Black River protections to be open to public

Chris Crolley of the South Carolina Outdoor Education Program tries out the fishing in Choppe Creek at the Rocky Point community forest. Provided by Dana Beach

ANDREWS — Jimmy Greene remembers the hug from a friend of his son, a kid from a single-parent home who could not remember ever being hugged by an adult before. And Greene remembers the transformation in the child’s life spurred by camping for the first time at Rocky Point.

“We made a campfire, sat and talked. He had never been camping before, never been to the forest. He didn’t know how to swim,” said Greene, 59. “It changed him.”

Now, Rocky Point might be a first foothold on a new direction in land conservation in the Lowcountry.

The Nature Conservancy and a handful of other groups have just put into conservation easement 462 acres along the singular Black River near Andrews as the first “community forest” in the state — protected woods managed at least partly for public use and education, and at least partly by members of the community where they are located.

The concept is new enough that the State Forestry Commission wasn’t familiar with it. But it’s part of the growing trend in conservation that the conservancy and other groups, such as Lowcountry Land Trust, are turning to.

“Because people realize that if you don’t provide space for people to experience the outdoors they are not going to invest in the future,” said Maria Whitehead of the conservancy.

Rocky Point is a timberland tract including a boat landing on the river along Choppee Creek that had been open for almost 70 years to people in the rural Choppee community and other largely black neighborhoods nearby. It was sold in 2007. The new owner closed the gate and closed off the boat landing.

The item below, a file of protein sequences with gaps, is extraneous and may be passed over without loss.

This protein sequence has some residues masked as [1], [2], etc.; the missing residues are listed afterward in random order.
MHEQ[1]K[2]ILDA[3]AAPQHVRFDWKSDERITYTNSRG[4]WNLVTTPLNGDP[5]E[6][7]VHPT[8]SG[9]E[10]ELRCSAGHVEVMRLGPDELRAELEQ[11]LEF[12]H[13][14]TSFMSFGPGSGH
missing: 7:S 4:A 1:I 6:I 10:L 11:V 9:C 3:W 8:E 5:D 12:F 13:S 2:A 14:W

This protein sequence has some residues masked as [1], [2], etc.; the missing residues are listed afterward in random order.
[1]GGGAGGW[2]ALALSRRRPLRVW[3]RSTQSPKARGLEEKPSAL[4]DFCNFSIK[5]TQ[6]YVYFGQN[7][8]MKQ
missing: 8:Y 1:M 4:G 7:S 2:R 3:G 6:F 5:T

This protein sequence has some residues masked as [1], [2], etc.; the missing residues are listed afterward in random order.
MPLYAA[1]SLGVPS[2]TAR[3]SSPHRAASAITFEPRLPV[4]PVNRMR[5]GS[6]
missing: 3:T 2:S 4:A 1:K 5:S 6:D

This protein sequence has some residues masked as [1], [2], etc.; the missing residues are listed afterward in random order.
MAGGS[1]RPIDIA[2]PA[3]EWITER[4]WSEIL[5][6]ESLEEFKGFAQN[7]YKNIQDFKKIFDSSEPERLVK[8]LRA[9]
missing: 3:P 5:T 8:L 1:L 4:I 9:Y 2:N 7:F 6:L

The landing and grounds had been a focus of the communities, the place to go picnic, Fourth of July celebrations, water sports, field trips.

“On July Fourth it would be packed to capacity,” Greene said of the Choppee community. Losing it “left a gaping hole. That was the only place we had. Without it we have had to bus groups to Huntington or Myrtle Beach state park. That’s expensive, time-consuming and difficult to organize.”

The Black River is prized across the Lowcountry for recreation and fishing because of its rural environs and gleaming blackwater.

Rocky Point will join two recent conservancy purchases with public access as a premium. John’s Lake, a 400-acre tract just downstream of the S.C. Highway 41 bridge, will provide a boat landing in the Black River “Narrows,” a winding stretch through a jungle of wetlands and hardwood bottoms. Rocky Point is downstream of the narrows.

The narrows, flowing in among huge cypress haunted by swallow-tailed kites, are considered the heart of more than 1,700 acres now held by the conservancy. More than 12,000 acres are conserved along the river in the immediate area.

In Conway, the conservancy purchased 494 acres across the Waccamaw River from the city’s Riverwalk as a public recreation and nature exploration area.

Public access is sometimes the hardest conservation to attain because of the complications of managing the sites, Whitehead said.

Rocky Point will be opened to the public at a date to be announced, after the landing is restored and a management agreement worked out. The tract will be managed by Georgetown County partly as a timberland with native longleaf pine planting, but its uses directed by a stakeholders steering group including community members and forestry professionals.

Title will be held by Winyah Rivers Foundation. The Open Space Institute and other groups also participated in finding grants and bequests to pay for it. The conservancy declined to say how much it cost.

Reach Bo Petersen at 843-937-5744, @bopete on twitter or Bo Petersen Reporting on Facebook.